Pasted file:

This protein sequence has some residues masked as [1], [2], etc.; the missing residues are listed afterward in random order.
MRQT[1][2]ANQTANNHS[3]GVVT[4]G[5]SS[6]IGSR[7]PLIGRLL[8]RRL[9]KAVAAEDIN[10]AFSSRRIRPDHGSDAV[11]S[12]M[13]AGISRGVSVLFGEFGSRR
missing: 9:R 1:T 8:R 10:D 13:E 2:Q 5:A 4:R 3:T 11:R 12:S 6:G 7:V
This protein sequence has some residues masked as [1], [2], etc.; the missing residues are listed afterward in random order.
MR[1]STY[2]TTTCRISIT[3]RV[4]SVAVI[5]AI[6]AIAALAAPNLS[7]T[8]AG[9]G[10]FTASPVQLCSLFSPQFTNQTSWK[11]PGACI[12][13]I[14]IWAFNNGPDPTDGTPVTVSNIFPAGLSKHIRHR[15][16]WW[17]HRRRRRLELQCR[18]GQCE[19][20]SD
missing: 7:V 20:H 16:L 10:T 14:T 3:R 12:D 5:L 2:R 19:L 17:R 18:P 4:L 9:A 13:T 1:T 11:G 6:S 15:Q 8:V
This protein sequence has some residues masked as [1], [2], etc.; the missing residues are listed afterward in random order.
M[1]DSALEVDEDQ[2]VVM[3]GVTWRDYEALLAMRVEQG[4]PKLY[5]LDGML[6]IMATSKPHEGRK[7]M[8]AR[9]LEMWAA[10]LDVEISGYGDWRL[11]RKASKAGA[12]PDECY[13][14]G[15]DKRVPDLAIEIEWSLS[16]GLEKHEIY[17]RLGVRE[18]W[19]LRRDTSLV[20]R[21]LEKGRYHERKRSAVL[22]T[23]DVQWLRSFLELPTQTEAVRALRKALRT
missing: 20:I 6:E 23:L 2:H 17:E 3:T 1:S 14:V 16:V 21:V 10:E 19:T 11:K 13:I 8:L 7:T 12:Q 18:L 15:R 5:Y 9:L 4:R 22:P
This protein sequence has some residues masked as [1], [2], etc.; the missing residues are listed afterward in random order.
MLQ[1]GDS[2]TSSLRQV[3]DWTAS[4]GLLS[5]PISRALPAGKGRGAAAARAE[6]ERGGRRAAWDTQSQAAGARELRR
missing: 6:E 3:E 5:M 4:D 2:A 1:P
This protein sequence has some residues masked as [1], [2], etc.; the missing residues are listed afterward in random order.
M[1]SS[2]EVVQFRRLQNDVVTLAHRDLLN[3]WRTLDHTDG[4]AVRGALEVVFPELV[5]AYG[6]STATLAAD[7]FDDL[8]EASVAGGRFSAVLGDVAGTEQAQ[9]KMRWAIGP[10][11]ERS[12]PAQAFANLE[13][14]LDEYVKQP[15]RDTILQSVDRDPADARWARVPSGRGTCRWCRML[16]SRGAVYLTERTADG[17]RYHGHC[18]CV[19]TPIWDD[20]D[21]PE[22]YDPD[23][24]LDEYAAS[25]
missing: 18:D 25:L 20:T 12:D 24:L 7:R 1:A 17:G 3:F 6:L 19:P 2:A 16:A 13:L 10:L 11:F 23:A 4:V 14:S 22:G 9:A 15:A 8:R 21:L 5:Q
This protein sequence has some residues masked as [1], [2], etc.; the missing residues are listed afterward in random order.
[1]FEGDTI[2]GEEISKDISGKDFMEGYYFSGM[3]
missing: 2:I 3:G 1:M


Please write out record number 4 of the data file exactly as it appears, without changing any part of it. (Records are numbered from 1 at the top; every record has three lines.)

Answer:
This protein sequence has some residues masked as [1], [2], etc.; the missing residues are listed afterward in random order.
MLQ[1]GDS[2]TSSLRQV[3]DWTAS[4]GLLS[5]PISRALPAGKGRGAAAARAE[6]ERGGRRAAWDTQSQAAGARELRR
missing: 6:E 3:E 5:M 4:D 2:A 1:P